I’ve spent the last three days inÂ downtown Minneapolis at theÂ national conference of the Society for Technical Communication. It’s the kind of place where you’ll see somebody wearing a hat that says “RTFM.”Â For those of you not in the know with that particular acronym, the kinder, gentler version is “RTM” Read the Manual.
Whisked fromÂ the wide-open spaces of my usual surroundings to the heart of downtown Minneapolis was quite a contrast. I did see one strip of green grass about as wide as half a sidewalk, but other than that, it was all pavement and concrete.
Technical writers sometime have a reputation for being picky or particular.Â OneÂ ofÂ the presentersÂ went way over the top. The session presented an approachÂ information layout. I needed a quick review of design principles, so I went. The first part was very good, this particular uber-geek, previously a Stanford physics doctorate, had a neat grid-based layout that resulted in neat, clean, uncluttered layouts.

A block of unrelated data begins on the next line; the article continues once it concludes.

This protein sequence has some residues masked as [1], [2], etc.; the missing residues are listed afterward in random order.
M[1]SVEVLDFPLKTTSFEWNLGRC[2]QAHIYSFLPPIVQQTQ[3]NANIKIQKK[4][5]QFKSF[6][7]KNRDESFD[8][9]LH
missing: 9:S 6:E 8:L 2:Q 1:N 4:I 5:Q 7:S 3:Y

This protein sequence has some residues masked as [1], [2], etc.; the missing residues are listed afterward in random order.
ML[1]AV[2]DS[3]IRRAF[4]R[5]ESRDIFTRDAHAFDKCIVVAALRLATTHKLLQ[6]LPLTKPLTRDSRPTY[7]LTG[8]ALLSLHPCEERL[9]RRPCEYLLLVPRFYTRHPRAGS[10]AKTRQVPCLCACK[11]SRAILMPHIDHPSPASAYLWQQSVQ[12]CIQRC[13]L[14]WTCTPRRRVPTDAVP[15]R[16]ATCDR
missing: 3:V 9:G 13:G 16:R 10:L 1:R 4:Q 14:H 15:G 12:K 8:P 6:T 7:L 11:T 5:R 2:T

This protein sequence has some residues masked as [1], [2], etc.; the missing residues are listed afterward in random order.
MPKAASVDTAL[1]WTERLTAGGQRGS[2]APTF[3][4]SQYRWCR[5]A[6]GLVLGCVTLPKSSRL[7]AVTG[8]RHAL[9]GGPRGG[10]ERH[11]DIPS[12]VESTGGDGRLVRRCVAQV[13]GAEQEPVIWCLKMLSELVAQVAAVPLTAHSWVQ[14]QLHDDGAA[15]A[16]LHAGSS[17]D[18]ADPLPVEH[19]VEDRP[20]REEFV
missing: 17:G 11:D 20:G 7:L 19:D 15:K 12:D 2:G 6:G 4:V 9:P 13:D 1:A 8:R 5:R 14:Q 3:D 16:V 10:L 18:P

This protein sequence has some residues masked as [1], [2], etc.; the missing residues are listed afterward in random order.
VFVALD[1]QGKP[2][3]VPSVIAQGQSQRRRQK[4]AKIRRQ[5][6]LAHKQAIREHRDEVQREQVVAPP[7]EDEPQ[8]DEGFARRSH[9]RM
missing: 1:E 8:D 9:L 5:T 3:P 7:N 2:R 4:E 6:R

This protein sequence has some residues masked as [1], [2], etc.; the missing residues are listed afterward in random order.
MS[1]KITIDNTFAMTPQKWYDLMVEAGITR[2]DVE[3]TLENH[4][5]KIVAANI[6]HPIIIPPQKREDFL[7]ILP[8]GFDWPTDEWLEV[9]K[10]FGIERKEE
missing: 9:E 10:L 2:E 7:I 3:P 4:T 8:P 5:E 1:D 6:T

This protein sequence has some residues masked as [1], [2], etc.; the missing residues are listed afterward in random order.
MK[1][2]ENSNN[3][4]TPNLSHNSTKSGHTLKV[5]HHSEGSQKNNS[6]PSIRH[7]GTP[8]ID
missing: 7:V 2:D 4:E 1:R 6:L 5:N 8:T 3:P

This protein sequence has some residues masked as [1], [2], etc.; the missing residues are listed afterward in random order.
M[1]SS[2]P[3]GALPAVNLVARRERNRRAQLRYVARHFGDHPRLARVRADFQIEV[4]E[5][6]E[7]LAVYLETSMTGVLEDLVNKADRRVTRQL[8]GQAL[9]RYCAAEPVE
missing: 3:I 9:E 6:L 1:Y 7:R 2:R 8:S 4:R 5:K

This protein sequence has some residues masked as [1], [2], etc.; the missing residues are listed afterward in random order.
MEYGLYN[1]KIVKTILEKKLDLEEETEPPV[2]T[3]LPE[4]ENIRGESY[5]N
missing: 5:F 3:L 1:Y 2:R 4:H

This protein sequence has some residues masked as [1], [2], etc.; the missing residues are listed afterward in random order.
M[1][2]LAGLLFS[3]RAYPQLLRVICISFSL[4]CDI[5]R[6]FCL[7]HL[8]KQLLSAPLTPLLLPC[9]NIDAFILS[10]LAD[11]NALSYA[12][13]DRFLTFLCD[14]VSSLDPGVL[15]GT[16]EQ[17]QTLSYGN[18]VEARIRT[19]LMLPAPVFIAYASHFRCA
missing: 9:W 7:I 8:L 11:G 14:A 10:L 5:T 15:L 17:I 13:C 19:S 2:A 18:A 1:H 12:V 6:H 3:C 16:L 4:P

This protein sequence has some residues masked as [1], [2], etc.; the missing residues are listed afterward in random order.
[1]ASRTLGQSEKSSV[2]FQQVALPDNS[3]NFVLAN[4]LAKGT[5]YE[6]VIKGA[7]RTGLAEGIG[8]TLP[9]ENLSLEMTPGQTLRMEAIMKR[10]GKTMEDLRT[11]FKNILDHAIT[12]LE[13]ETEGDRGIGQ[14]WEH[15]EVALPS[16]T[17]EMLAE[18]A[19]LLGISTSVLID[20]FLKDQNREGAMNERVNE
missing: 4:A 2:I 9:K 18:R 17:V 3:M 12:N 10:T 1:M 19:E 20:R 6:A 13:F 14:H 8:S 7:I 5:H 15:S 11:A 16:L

Then he got into some topics that showed that the layout was more important than the content. His website is almost completely pdf files (just in case the viewer would change the font size in the browser, for accessibility issues, for example.)Â He locked his content in PDF so it could not vary in presentation from his design. Even his e-mails, he puts a hard return after each line so he’s sure where the lines break if the recipient has a wider or narrower e-mail pane open, and made sure the last line of each paragraph was as long as the lines above it. This, of course, requires adding or subtracting words from the paragrph to make sure the last line was the correct length. Fortunately there were a lot of groans in the audience for this obsessive-compulsive non-reader centered approach.